Want to be happier? Be a part of an organization, like Rotary!

Editors Note:  I found this story in the newspaper remarkable in similarities between friendships built in religious congregations, and friendships built in Rotary.  I bet Rotarians are happier than non-Rotarians – just like the below story discusses.
Church, not faith, leads to satisfied life: study

Two new studies show the importance of friends in keeping body — and soul — together.

A study published in the December issue of the American Sociological Review reveals religion’s “secret ingredient” that makes people happier —friendships built in religious congregations.

In their study, Religion, Social Networks and Life Satisfaction, Chaeyoon Lim and co-author Robert D. Putnam looked at the link between religiosity and happiness.

Surprisingly, it wasn’t faith or prayer that made people feel better about themselves.

Rather it was the social aspects of religion that led to greater satisfaction, says Prof. Lim, an assistant professor of sociology at the University of Wisconsin-Madison, who led the study.

“To me, the evidence substantiates that it is not really going to church and listening to sermons or praying that makes people happier, but making church-based friends and building intimate social networks there,” said Prof. Lim, calling the evidence “compelling.”

Professors Lim and Putnam, the Malkin Professor of Public Policy at Harvard University, used data from the Faith Matters Study, a survey of U.S. adults conducted in 2006 and 2007.

According to Faith Matters, one-third of people who attend religious services every week, and who have three to five close friends in their congregation, said they are “extremely satisfied” with their lives.

The study defined extremely satisfied as a 10 on a scale ranging from one to 10.

In comparison, only 19% of people who attend religious services weekly, but who have no close friends in their congregation, report that they are extremely satisfied with their lives. For people who never attend religious services, and as such have no friends from their congregation, the same percentage said they are extremely satisfied.

On the other hand, 23% of people who attend religious services infrequently, but who have three to five close friends in their congregation, are extremely satisfied.

In a separate study, researcher Kylie Ball of Deakin University in Australia found that hanging out with healthy friends could be the best way to keep fit.

According to Prof. Ball, the findings suggest that healthy behaviour may be contagious.

The study, published in BioMed Central’s open access International Journal of Behavioral Nutrition and Physical Activity, surveyed 3,610 Australian women aged 18 to 46, and found physical activity and healthy eating were both strongly affected by social norms.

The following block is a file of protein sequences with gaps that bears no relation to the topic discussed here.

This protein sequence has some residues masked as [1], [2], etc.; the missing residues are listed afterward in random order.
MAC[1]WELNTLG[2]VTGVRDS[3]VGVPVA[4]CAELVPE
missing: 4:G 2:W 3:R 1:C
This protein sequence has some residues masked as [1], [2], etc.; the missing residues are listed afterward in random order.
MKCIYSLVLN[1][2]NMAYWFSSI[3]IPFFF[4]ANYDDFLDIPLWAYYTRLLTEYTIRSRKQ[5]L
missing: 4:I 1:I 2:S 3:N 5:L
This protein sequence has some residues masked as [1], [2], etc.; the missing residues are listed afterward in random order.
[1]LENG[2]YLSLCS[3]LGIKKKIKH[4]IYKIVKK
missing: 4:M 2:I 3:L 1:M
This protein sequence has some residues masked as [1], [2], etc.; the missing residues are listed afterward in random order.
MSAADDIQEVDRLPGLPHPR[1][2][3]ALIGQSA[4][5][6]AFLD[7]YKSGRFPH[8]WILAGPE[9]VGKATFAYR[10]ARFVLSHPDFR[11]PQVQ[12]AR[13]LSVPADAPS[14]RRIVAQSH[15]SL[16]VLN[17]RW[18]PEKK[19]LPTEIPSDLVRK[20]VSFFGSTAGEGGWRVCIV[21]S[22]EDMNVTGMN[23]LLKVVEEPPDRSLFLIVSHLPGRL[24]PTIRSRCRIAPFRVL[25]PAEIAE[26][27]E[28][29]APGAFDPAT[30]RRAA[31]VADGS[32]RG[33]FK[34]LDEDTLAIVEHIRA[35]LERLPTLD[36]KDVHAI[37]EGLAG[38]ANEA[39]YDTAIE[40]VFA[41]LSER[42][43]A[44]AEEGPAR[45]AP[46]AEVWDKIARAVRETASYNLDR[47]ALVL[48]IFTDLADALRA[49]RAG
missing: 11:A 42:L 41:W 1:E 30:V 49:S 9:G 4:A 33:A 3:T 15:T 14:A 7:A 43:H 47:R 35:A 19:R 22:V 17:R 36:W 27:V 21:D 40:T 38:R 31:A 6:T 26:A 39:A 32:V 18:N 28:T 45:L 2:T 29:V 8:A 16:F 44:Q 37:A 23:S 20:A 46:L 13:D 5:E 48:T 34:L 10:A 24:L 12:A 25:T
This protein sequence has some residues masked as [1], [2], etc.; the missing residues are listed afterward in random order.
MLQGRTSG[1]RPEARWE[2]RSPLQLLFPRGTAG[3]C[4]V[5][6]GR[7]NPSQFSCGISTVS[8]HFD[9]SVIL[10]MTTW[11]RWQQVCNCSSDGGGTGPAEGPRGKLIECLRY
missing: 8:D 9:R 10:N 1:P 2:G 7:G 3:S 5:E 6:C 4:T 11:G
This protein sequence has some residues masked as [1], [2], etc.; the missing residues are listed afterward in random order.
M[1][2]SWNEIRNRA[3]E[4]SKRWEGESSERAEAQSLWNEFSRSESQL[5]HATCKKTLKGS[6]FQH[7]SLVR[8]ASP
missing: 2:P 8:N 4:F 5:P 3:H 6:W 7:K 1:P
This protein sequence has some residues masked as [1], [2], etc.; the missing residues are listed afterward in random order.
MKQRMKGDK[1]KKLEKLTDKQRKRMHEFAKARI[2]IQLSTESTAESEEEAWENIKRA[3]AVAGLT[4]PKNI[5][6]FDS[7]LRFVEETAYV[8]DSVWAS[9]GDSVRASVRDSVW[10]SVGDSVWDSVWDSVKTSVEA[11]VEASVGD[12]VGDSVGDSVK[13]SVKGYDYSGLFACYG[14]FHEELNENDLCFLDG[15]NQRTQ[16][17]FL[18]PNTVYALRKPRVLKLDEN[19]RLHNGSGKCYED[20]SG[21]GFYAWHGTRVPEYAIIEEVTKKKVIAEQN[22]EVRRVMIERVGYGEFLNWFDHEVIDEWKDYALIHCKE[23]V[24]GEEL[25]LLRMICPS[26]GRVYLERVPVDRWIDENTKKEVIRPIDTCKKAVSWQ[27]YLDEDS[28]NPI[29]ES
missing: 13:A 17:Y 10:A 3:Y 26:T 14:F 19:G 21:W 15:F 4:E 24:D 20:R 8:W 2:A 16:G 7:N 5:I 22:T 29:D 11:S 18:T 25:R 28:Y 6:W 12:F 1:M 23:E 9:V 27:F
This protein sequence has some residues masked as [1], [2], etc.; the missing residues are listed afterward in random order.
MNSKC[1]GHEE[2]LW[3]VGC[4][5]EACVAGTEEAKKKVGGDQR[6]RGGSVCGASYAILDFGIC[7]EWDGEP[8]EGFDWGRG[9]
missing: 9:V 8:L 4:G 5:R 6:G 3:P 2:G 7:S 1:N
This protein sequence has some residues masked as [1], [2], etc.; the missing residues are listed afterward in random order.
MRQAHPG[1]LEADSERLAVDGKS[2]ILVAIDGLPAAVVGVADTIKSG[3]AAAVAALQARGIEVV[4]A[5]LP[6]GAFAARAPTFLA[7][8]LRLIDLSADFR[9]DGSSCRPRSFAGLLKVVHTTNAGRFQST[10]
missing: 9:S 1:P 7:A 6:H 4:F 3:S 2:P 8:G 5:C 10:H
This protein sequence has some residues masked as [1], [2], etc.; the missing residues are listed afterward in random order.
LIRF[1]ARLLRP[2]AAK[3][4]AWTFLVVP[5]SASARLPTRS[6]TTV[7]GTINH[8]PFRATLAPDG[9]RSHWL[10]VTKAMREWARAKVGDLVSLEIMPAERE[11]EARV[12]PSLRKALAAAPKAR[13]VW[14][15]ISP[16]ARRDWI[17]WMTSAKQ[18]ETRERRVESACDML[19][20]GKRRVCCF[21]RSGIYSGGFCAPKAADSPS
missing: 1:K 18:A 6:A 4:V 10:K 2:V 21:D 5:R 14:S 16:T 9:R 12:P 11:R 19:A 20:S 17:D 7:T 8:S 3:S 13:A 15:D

Women who moved in healthier circles were more likely to eat well and get more exercise.

Postmedia News

Read more: http://life.nationalpost.com/2010/12/06/church-not-faith-leads-to-satisfied-life-study/#ixzz17TqrGomE

One thought on “Want to be happier? Be a part of an organization, like Rotary!

  • Rotary Member:
    James E. Mertes
    228 Commonwealth Dr.
    Bolingbrook, Illinois 60440
    March 31, 2012
    Club President and Officers
    Rotary Club
    1560 Sherman Ave.
    Evanston, Illinois 60201-3698
    E-mail: contact.center@Rotary.org
    Dear Sir’s
    I would like to introduce myself and tell you a little about me and then go on to the purpose of this letter.
    My name is James E. Mertes, I am 62 years old and I am from the Chicago area. I went to the Philippines in June of 2010 and have lived between Chicago and Malolos Bulacan. I was brought into the Rotary Club of Malolos by a Good friend of mine, Mr. Bobby Agustin, who is now the president of our club. I married a wonderful Filipina woman named Jackie. We have 2 kids, and enjoy life with them. So having said that it brings me to the purpose of this letter. I am always concerned about the way things are in the world and what condition we are leaving it in for our children and grandchildren. Also what we can collectively do to make it better. As Rotarians’ we can bridge most of the world together and arm our children with training that is so valuable to peace and understanding by becoming sister clubs and working together. We can all work together and share ideas and thoughts using biweekly or monthly newsletters about family fun times or helpful charity events that we can make suggestions about or learn from one another. With this interaction we can truly become united through fellowship, not just bonded by the name Rotary. We at Mololos rotary are sisters with rotary in Korea and we have an exchange program with them to send some of our students there and bring some of their students here. This is an event in a kid’s life that they will always remember and will make them more understanding of other people and cultures. It will also teach them to have very strong social skills as well as make them appreciate what they have and make them aware of the needs of others. Kids from less fortunate countries will have a better knowledge of things to do to help them strive to improve conditions in their own country. The benefits of a merger such as this would be priceless, not to mention that our next generation will make lifelong friends in other countries and keep them informed as to new events and even help them want to be world leaders as well. If you wish to become sister clubs with us and discuss this further Please contact either Mr. Bobby Agustin or myself and let’s talk and make this a reality. Thank you and we hope to hear from you real soon brothers. James E. Mertes. p.s. Please forward this to any clubs in your country that you feel may be interested. Thank you very much and I hope to be able to meet you in person someday soon.

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